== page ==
LIBERTYVILLE, Illinois – (COMMERCIAL THREAD) – Valent BioSciences LLC and Kansas State University, Manhattan, Kansas announce a formal long-term agreement to advance critical research in the areas of soil health and carbon-smart agriculture. Kansas State University Professor Emeritus of Soil Microbiology, Dr. Charles W. Rice, a world-renowned researcher in the field of the carbon cycle and climate change, will oversee this initiative. Part of the project funding will support a doctoral student and a postdoctoral researcher.
“This collaboration with Kansas State University marks the next important and exciting step in our commitment to soil health in agriculture,” said Dr. Warren Shafer, vice president, global R&D and regulatory affairs at Valent BioSciences. “The specific projects carried out with the university will help us to remain the opinion leader in the fields of the carbon and nitrogen cycle, under the influence of the soil microbiome. These projects are part of a larger initiative led by our parent company, Sumitomo Chemical Company, to mitigate climate change by reducing carbon dioxide in the atmosphere.
The overall goal of the collaborative program with Kansas State University is to study the complex interactions that control soil carbon stability and carbon and nitrogen dynamics. The joint research team will assess how MycoApply® branded soil inoculants (containing arbuscular mycorrhizal fungi) and soil conservation management practices together influence soil health. Healthy agricultural soils can reduce the impacts of climate change and offset greenhouse gases by stabilizing nitrogen and carbon.
Soil cores from the Kansas State University studies will be evaluated and analyzed at the Donald Danforth Plant Science Center in St. Louis, Missouri, using the organization’s state-of-the-art imaging technologies. Valent BioSciences maintains an ongoing collaboration with the Danforth Center to better define and shape the science of soil health. Scientists at the Danforth Center are using x-ray imaging equipment and computer learning to develop new techniques that shape the way we observe the interactions between plant roots and beneficial soil microorganisms in the soil. rhizosphere.
“This public / private partnership builds on the global strengths of the two organizations to meet important research needs on climate change,” said David V. Rosowsky, vice president of research at the University of Kansas State. “Dr. Rice’s unrivaled expertise in soil health will be invaluable to this initiative, as will the tremendous assets that our business partners can provide.
About Valent BioSciences LLC
Based in Libertyville, Ill., Valent BioSciences is a subsidiary of Tokyo-based Sumitomo Chemical Co., Ltd., and is the global leader in the development, manufacture and marketing of biorational products with sales in 95 countries around the world. Valent BioSciences is an ISO 9001 certified company. For more information, visit the company’s website at www.valentbiosciences.com.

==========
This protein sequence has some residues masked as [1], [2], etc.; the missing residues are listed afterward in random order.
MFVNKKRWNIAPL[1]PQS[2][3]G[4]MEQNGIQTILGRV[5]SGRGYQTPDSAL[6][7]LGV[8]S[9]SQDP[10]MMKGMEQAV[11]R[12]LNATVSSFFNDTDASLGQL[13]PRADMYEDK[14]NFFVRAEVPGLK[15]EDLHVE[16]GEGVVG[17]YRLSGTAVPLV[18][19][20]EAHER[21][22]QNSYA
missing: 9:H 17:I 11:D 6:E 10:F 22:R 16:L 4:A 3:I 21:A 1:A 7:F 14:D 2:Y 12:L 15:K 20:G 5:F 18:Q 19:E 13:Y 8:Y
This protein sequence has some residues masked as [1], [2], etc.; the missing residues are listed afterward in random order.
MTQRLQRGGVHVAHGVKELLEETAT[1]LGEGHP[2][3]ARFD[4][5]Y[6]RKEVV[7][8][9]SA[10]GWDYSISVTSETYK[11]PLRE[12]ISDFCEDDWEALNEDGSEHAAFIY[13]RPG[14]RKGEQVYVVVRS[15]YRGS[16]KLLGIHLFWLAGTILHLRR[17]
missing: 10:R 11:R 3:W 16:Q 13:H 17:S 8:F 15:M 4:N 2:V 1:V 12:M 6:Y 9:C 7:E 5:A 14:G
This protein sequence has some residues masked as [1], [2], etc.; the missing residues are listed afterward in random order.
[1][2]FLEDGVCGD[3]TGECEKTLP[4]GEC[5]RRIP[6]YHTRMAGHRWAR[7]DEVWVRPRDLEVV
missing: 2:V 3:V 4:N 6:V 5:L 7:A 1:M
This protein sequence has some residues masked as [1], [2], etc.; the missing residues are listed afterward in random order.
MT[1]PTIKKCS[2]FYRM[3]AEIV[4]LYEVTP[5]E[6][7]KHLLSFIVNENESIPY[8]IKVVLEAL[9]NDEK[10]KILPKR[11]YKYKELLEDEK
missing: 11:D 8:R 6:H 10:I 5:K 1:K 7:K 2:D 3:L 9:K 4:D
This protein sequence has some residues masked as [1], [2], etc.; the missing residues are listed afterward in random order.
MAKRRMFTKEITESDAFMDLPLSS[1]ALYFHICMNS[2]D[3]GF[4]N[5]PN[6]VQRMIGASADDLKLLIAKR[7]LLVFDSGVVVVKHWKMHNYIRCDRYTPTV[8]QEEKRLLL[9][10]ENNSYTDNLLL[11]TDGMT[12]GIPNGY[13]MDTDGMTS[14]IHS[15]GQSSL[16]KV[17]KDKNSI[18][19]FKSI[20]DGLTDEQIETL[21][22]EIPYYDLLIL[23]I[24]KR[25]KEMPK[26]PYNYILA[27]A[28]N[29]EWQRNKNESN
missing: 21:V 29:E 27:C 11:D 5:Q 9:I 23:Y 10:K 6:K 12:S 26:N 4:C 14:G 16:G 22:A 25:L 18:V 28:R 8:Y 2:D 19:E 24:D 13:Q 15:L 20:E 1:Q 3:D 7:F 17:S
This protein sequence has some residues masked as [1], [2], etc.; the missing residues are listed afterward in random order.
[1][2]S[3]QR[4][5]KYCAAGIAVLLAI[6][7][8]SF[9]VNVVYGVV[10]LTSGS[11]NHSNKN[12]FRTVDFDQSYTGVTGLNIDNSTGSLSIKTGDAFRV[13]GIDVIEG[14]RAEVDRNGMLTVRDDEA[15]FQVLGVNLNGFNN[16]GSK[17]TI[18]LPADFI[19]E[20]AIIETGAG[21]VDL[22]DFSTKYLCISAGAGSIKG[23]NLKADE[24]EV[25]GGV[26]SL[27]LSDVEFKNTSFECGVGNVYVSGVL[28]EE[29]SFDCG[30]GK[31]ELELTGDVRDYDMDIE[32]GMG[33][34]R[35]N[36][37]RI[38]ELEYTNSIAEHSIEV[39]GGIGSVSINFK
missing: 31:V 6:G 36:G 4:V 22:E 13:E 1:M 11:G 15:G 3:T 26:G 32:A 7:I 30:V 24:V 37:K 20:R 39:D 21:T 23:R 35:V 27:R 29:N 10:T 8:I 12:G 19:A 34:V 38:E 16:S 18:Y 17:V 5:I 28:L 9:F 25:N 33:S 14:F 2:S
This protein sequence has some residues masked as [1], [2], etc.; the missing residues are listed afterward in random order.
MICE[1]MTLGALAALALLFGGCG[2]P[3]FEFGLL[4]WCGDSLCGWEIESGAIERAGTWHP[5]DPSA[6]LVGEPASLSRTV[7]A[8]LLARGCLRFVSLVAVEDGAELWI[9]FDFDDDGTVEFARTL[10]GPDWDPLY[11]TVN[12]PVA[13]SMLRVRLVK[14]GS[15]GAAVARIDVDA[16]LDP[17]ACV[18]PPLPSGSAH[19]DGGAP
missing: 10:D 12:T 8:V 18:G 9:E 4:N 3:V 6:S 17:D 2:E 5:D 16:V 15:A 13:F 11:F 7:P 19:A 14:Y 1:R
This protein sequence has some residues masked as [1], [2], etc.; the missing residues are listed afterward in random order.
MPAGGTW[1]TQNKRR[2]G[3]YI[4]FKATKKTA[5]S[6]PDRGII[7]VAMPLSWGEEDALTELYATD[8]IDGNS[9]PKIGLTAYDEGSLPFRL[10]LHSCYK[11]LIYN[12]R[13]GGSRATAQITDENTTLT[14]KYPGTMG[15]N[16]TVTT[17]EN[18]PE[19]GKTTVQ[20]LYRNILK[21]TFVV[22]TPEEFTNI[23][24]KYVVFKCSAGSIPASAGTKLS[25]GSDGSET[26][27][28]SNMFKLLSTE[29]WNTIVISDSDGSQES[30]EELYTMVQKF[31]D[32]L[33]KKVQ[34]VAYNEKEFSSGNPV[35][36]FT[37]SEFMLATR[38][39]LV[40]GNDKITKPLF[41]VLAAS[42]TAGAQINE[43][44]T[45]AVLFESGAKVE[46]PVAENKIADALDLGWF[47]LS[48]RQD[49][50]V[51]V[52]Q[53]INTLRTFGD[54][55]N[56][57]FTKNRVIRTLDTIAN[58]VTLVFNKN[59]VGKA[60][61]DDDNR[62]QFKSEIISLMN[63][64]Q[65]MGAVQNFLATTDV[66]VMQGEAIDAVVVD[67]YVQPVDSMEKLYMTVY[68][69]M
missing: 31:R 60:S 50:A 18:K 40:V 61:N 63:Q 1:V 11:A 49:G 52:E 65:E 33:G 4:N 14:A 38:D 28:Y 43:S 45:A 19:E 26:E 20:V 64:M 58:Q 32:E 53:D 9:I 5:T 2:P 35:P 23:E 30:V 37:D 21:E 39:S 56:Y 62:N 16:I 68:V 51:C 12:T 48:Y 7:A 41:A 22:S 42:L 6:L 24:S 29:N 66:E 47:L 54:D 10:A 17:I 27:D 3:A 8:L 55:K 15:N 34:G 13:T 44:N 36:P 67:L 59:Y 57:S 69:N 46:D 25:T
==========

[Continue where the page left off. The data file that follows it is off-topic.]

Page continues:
About Kansas State University
Founded in 1863 as the nation’s first operational land granting university, Kansas State University is a Tier 1 research university. Called the “Silicon Valley for Biodefense,” the university is one of the premier institutions. world leaders in food and biosecurity, providing leadership on some of today’s biggest challenges, including food security and climate change.
About Dr. Charles W. Rice
Dr Charles W. Rice specializes in soil microbiology, the carbon cycle and climate change, and has conducted extensive research in all of these areas. He is the inaugural recipient of the Mary L. Vanier University Chair at Kansas State University, which honors and supports innovative faculty members who do exceptional work. Additionally, he was named 2020 Educator of the Year by the Mid America CropLife Association. Rice was part of the Intergovernmental Panel on Climate Change which received the Nobel Peace Prize in 2007. He is also Chairman of the Agriculture and Natural Resources Council of the National Academies of Sciences, engineering and medicine. Rice received a doctorate in soil microbiology and a master’s degree in soil science from the University of Kentucky, and a bachelor’s degree in geography, natural environmental systems from Northern Illinois University.
About the Donald Danforth Plant Science Center
Founded in 1998, the Donald Danforth Plant Science Center is a non-profit research institute whose mission is to improve the human condition through plant science. Research, education and awareness aim to have an impact on the link between food security and the environment, and to position the Saint-Louis region as a global center for plant science. The Centre’s work is funded by competitive grants from many sources, including the National Science Foundation, the National Institutes of Health, the US Department of Energy, the US Agency for International Development, and the Bill & Melinda Gates Foundation. Follow us on Twitter at @DanforthCenter.